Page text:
An investigation into the impact of HVDC schemes on Eskom HV network's transient stability.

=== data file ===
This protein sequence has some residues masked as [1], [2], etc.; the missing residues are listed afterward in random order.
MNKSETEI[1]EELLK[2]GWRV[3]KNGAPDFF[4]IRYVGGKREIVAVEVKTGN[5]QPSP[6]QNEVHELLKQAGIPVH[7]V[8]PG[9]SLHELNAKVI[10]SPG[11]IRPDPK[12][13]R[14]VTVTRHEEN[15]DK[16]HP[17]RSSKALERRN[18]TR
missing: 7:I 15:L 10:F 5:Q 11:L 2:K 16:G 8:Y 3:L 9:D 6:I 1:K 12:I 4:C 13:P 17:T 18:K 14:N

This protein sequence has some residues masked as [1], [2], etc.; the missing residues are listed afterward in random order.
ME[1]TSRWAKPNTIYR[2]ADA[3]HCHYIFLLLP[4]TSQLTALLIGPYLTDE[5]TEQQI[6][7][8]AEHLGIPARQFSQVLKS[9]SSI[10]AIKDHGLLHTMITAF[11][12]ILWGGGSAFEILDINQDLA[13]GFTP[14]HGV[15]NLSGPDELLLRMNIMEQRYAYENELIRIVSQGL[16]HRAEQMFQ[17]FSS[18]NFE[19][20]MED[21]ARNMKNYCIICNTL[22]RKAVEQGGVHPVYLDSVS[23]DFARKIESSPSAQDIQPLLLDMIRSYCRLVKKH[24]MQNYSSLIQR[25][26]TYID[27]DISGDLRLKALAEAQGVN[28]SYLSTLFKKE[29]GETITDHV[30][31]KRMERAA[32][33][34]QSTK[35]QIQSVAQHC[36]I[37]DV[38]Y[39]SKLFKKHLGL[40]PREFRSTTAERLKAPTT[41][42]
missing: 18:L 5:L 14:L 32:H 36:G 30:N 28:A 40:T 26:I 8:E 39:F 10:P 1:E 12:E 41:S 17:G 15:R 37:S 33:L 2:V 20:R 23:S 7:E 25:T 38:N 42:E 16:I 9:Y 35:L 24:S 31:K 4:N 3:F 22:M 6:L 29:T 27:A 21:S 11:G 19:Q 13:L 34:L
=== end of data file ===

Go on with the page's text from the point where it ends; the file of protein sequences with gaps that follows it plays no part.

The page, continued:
Compared to high voltage alternating current (HVAC) lines, the response of HVDC schemes to system faults is faster and more controllable, thus making it more tolerable to system faults. Due to the inherent advantages of HVDC schemes over HVAC lines when it comes to bulk power transmission over long distances, it has become a common practice for power utilities to integrate HVDC schemes into their networks. The main objective of this research is to investigate the impacts that HVDC schemes may have on the transient rotor angle and voltage stability of Eskom’s main transmission system (MTS) network. Three test systems were used to carry out this research, namely: a two machines infinite busbar network (test network 1), a 30 machine 24 busbar network (test network 2) and Eskom’s MTS network (test network 3), with the emphasis being on test network 3. HVDC schemes may be used to improve the system synchronizing torque by making use of robust, fast, state-of-the-art control techniques with good communication systems, for DC power modulation at the converters. The HVDC controllers are used for temporary increment or decrement of DC power during system faults and transient periods. This restores the balance between the acceleration power gained by the generator during the fault and the system retarding power applied onto the generator. Previous research shows that the ability of a HVDC scheme to improve the transient stability of an AC system largely depends on the pre-disturbance conditions of the network and the robustness of the HVDC scheme controllers used. In this study, carried out using the DIgSILENT PowerFactory software tool, HVDC schemes of various configurations have been integrated at strategic locations of Eskom’s MTS network and time-domain dynamic simulation studies were carried out to determine how the HVDC scheme affects the network transient stability. This was done by assessing the obtained results on system fault levels, critical fault clearing times (CCTs), minimum and maximum voltage violations and thermal limit violations, against the requirements as stipulated in the South African Grid Code-The Network version. It was found that the integration of the LCC-HVDC scheme causes an improvement in the CCT of the generators, which indicates an improvement of machine transient rotor angle stability. In terms of transient rotor angle stability, the integration of the LCC-HVDC scheme meets the South African Grid Code (SAGC) requirements. The HVDC scheme does not have a significant impact on the network fault levels.